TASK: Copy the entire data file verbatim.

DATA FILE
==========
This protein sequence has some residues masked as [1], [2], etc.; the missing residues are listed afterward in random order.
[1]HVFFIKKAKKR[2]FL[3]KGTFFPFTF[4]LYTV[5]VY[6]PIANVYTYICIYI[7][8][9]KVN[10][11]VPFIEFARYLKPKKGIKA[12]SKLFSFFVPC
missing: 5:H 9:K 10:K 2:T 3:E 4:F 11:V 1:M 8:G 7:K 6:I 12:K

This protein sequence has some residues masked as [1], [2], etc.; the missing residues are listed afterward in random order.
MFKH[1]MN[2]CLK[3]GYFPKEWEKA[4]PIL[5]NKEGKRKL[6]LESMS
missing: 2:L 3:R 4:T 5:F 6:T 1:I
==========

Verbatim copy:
This protein sequence has some residues masked as [1], [2], etc.; the missing residues are listed afterward in random order.
[1]HVFFIKKAKKR[2]FL[3]KGTFFPFTF[4]LYTV[5]VY[6]PIANVYTYICIYI[7][8][9]KVN[10][11]VPFIEFARYLKPKKGIKA[12]SKLFSFFVPC
missing: 5:H 9:K 10:K 2:T 3:E 4:F 11:V 1:M 8:G 7:K 6:I 12:K

This protein sequence has some residues masked as [1], [2], etc.; the missing residues are listed afterward in random order.
MFKH[1]MN[2]CLK[3]GYFPKEWEKA[4]PIL[5]NKEGKRKL[6]LESMS
missing: 2:L 3:R 4:T 5:F 6:T 1:I